You visit the shop of a person known to you and observe the activities he/she is doing. He/she is selling goods for cash and on credit, collecting payments, making payments to suppliers, instructing the worker to deliver the goods in time, making payments for telephone, carriage, etc. These are all business activities, but cash is not involved in all of them at the time of making transactions. Activities which are in cash terms are called business transactions. You will also find that for every transaction, he/she makes use of a document like bills, cash memos, receipts, etc. These are termed as vouchers. In this lesson, you will learn about business transactions, accounting vouchers, accounting equation and the basic mechanism of accounting


After studying this lesson, you will be able to

explain the meaning of source documents and accounting vouchers;

explain the preparation of accounting vouchers;

explain the meaning of accounting equation;

 explain the effect of business transactions on the accounting equation;

explain the rules of accounting;

explain the bases of accounting and

 explain the double entry mechanism.


accounting process begins with the origin of business transactions and it is followed by analysis of such transactions. A business transaction is a transaction, which involves exchange of values between two parties. Every transaction involves Give and Take aspect. The debit represents Take aspect and credit represents the Give aspect in a transaction. For example, when a computer is purchased for office use for cash, then the delivery of computer represents Take aspect and payment of cash represents Give aspect. Thus , business transactions are exchange of goods or services between two parties and effects of these transactions are recorded in two accounts.

Source Documents and vouchers

 All business transactions are based on documentary evidence. A Cash memo showing cash sale, an invoice showing sale of goods on credit, the receipt made out by the payee against cash payment, are all examples of source documents. A document which provides evidence of the transactions is called the Source Document or a voucher. It is the primary evidence in support of a business transaction. A source document is the first record prepared for a business transaction and is the basis for entries in the books of accounts. There are certain items, which have no documentary proof, such as petty expenses. In such case necessary voucher is prepared showing the necessary details. All such documents are kept in a separate file in chronological order and are serially numbered. All recording in books of accounts is done on the basis of accounting vouchers. A Voucher is documentary evidence in support of a transaction. It is a document to record the accounting transaction. A transaction with one debit and one credit is a simple transaction and voucher prepared for such transaction is known as transaction voucher. The format of transaction voucher is as follows:

Preparation of Accounting Vouchers

Accounting vouchers are the written documents containing the analysis of business transactions for accounting and recording purpose. These are prepared by the accountant and countersigned by authorised person. Features of Accounting vouchers are as :

  •  It is a written document.
  •  It is prepared on the basis of evidence of the transaction.
  • It contains an analysis of a transaction i.e. which account has to be debited and which has to be credited.
  • It is prepared by an accountant and countersigned by the authorised signatory.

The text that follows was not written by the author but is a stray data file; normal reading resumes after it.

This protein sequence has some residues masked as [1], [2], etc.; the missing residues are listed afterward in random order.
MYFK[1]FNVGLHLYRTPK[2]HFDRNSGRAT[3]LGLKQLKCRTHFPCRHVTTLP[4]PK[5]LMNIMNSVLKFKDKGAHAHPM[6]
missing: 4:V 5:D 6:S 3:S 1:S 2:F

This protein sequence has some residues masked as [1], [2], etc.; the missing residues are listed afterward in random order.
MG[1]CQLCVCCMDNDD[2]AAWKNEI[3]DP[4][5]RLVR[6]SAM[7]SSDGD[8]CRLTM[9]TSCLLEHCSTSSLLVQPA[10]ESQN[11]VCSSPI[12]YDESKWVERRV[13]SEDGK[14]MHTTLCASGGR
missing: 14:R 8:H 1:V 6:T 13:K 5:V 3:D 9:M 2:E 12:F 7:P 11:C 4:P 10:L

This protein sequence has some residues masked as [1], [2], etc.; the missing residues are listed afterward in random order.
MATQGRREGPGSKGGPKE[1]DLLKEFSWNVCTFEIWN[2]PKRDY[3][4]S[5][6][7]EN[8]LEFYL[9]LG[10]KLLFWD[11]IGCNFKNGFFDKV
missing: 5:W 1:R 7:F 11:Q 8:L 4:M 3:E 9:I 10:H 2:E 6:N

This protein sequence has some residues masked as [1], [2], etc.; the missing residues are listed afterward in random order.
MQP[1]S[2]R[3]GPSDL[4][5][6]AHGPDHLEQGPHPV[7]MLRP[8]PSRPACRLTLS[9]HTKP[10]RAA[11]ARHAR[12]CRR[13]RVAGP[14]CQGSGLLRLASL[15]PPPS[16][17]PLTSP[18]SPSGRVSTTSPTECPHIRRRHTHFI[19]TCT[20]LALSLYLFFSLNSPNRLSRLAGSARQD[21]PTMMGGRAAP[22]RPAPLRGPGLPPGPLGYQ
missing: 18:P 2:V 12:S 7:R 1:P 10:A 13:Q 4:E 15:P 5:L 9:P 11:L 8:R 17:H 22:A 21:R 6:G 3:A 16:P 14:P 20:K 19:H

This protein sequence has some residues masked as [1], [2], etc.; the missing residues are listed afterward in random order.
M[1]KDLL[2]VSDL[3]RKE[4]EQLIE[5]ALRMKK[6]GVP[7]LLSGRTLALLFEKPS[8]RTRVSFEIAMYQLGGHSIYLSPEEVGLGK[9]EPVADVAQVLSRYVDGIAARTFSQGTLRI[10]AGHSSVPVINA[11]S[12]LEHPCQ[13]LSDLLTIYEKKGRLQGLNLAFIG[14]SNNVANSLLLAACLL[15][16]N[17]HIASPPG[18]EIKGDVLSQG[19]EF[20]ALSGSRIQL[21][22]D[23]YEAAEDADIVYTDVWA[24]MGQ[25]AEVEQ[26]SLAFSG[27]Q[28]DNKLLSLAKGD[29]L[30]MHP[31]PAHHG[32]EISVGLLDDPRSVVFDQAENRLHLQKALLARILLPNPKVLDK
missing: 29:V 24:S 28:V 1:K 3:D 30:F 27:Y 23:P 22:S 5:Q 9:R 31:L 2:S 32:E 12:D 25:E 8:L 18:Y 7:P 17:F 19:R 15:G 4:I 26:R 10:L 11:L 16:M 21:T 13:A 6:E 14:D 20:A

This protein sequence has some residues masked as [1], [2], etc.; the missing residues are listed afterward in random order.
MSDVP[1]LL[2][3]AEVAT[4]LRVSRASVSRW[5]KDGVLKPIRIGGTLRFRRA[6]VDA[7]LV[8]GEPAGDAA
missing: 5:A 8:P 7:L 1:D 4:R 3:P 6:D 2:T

•  Accounting voucher may be classified as Cash voucher i.e., debit voucher, credit voucher, and non-cash voucher i.e., transfer voucher.

In all cash payments, one aspect is cash and the other is either the party to whom the payment is made, or an expense or an item of property for which the payment is made. A format of debit voucher is as follows:


Illustration 1

On September 21, 2014 M/s Mohit Chemicals paid `40,000 in Cash and balance amount of `1,60,000 by Banker’s Cheque to HT Chemicals Ltd., Prepare Debit Voucher.

Credit Vouchers

These vouchers are prepared for recording of transactions involving cash-receipts only. Cash receipts in the business are accepted on account of:

  •  Cash sales of goods
  • cash sales of assets
  • revenue income like interest, rent, etc. received in cash
  •  Cash receipts from debtors.
  • Loan taken
  •  Cash withdrawn from bank
  • receipts of advances, etc.

 In all cash receipts, one aspect is cash and the other is either person or party from whom cash is received or revenue on account of which cash is received or the property on sale of which cash is received. A format of credit voucher is as follows:

Transfer Vouchers

With the expansion of business, the role of credit transactions is increasing at a fast pace. For recording of these credit transactions, a voucher is prepared known as transfer voucher. These transfer vouchers are prepared to record non-cash transactions of the business involving:

  •  Credit purchases
  • Credit sales
  •  Return of goods sold
  •  Return of goods purchased on credit
  • Depreciation on Assets Bad Debts etc.
  •  These vouchers are prepared both in debit and credit forms simultaneously


 The recording of business transactions in the books of account is based on a fundamental equation called Accounting Equation. Whatever business possesses in the form of assets is financed by proprietor or by outsiders. This equation expresses the equality of assets on the one side and equity on the other side i.e., the claims of outsider [liabilities] and owners or proprietors funds on the other side. In mathematical form

Expenses and Revenue also affect the accounting equation. Their effect is always on the capital.

 A business concern has to meet some expenses in its normal course of operations such as payment of salary, rent, insurance premium, postage, wages, repairs etc. Payment of these expenses reduces the cash. These expenses reduce the net income of the business. All the income is the income of proprietor, which is added in the capital account, so all these expenses are deducted from the capital. Similarly, business concern receives some revenues during normal course of operations, such as rent received, commission received, etc. Revenue is added to the cash balance as it is received in terms of cash. Revenue increases the net income of the business and hence, it is added to the capital. Now, the accounting equation is represented by